Let's Make Robots!

360 Range Finder

I just received my SRF05 and I can't wait to start using it.  While I was thinking about it, it occurred to me that I always see the SRF05 mounted on a servo, which allows maybe a 180 degree field of view for a robot. I wondered if anyone ever mounted a range finding sensor on a motor so a robot could see in every direction. 

I think I may try to build a 360 degree range finder, but I wanted to open this as a topic and get some ideas. Here's what I'm planning. Let me know what you think.

Hardware

My idea is the SRF would mount to a stepper motor with a position switch where the SRF is facing forward (0 degrees). This will allow a signal to be sent to the processor whenever when the 0 degree position is reached. Using a stepper motor means I'll know how many degrees the SRF has turned from the 0 degree position, so I can avoid wrapping wires around and around the motor shaft via programming.

Components

  • Processor: Picaxe 28x1 (that's all I'm familiar with so far)
  • Mini stepper motor (4 control lines, 24 steps per revolution)
  • Position switch (Optical, most likely)
  • Sensor mount

Input/Output

  • 4 output pins on the Picaxe to control the stepper
  • 1 output pin for the sensor (SRF05) output
  • 1 input for the sensor
  • 1 input for the limit switch at the front position

Programming

Programming and working with microcontrollers is pretty new to me, so advice is welcome.  I just received my Picaxe starter kit, so that is the platform I would use.  This SRF should work with other platforms too. My thinking is the microcontroller will control the stepper motor, receive position feedback from the 0 degree contact switch, and of course process the data from the SRF as usual.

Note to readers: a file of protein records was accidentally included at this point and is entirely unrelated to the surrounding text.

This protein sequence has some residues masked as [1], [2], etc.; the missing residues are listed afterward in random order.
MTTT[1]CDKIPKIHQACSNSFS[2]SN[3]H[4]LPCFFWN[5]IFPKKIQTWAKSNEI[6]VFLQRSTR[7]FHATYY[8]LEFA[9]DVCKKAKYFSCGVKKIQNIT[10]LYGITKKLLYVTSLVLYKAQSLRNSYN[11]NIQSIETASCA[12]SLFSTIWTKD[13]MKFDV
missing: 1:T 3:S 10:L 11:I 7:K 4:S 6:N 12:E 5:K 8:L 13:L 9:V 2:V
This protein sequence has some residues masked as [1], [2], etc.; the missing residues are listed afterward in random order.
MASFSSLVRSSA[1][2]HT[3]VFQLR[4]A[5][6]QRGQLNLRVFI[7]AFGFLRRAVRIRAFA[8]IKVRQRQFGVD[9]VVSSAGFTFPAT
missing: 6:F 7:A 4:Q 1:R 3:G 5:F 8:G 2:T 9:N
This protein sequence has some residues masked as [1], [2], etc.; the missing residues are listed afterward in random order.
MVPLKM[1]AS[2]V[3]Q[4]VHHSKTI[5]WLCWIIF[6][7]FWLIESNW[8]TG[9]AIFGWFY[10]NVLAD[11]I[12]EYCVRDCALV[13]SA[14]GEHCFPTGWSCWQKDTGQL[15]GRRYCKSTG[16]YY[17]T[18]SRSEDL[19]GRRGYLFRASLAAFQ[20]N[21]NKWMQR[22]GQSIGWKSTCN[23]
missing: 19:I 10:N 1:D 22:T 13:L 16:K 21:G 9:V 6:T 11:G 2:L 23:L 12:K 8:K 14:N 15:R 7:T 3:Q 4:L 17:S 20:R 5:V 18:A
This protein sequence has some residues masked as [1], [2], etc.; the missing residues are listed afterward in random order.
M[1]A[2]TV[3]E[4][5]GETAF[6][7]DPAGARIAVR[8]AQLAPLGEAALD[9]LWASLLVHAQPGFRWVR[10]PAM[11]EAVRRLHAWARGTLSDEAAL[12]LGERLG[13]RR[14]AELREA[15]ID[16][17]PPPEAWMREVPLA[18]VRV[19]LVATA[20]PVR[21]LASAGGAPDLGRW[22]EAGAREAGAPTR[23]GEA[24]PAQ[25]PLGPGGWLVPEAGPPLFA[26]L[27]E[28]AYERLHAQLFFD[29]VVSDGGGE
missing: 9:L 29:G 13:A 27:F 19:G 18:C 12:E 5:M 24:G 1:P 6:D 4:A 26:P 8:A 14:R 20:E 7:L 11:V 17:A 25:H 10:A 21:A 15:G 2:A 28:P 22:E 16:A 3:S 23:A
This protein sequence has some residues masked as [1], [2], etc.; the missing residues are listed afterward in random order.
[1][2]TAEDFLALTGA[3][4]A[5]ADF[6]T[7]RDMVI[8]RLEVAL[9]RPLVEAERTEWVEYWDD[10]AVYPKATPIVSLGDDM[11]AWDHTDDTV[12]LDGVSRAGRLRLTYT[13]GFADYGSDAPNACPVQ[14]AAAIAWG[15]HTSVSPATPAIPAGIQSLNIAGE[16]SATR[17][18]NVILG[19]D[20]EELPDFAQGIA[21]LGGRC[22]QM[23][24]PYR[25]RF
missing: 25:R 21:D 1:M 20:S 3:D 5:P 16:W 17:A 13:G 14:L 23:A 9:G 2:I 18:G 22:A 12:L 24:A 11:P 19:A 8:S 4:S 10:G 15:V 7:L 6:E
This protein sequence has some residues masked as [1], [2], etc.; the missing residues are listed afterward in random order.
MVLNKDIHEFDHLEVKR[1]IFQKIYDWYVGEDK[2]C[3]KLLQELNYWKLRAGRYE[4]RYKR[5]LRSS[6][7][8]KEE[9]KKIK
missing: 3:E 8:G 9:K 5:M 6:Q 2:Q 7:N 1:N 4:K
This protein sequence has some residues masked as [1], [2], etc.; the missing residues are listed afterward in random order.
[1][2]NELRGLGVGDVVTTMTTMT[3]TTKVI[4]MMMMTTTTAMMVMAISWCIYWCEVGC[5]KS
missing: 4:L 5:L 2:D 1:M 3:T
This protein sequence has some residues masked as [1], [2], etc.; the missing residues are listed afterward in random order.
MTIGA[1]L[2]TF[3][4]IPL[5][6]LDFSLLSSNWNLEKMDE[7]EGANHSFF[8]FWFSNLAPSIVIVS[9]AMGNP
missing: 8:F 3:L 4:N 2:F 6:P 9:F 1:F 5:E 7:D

On startup, the robot would:

  • rotate the SRF counter-clockwise until it reaches the 0 degree mark
  • rotate the SRF 15 degrees clockwise and take a sensor reading
  • store the result in a matrix
  • loop the last two commands until it has gone 360 degrees

Now our bot knows where it is relative to obstacles in it's vacinity. This data could be used for various navigation tasks.  Here are a few different scenarios a robot equiped with this sensor might encounter. 


Scenario 1: Unobstructed room, all within range

360_Sensor.jpg 


Scenario 2: Unobstructed room, partially outside of range

360_Sensor2.jpg 


Scenario 3: Objects in room, all within range

360_Sensor3.jpg

 


Scenario 4: Same as Scenario 1, but more realistic

360_Sensor4.jpg

 


There are clearly other scenarios, but I wanted to start getting some concepts down for my own thinking, and to get feedback.

Applications

My original ideas was a robot that will try to navigate to the center of a room so it is as far away from obstacles as it can be.  In an empty square room, this would be the  center.  Of couse the max range on the SRF05 will not work for all rooms, but you get the idea.  If the bot is among a bunch of obstacles, and wants to stay away from all of them, it could calculate this point, and then navigate to it.

To stay clear of obstaclee, the robot would:

  • pair each saved sensor reading from the matrix with reading 180 degrees opposite
  • determine which pair of readings are closest together
  • pick a point half way between them as its target position
  • navigate to this point
  • re-check the sensor to determine if it is in the correct position, or if the environment has changed.

Now that I've put some drawings together, I can see the calculations may be more difficult than I thought. In the rectangular room in Scenario 1 above, for example, is unrealistic. The robot will rarely be oriented along the axis of the room, so Scenario 4 is more likely to occur.

I'm still very interested in ideas for a use for a 360 degree SRF.  I'm really interested to know your thoughts on the usefulness of such a component, and feedback on the proposed implementation.

Data Management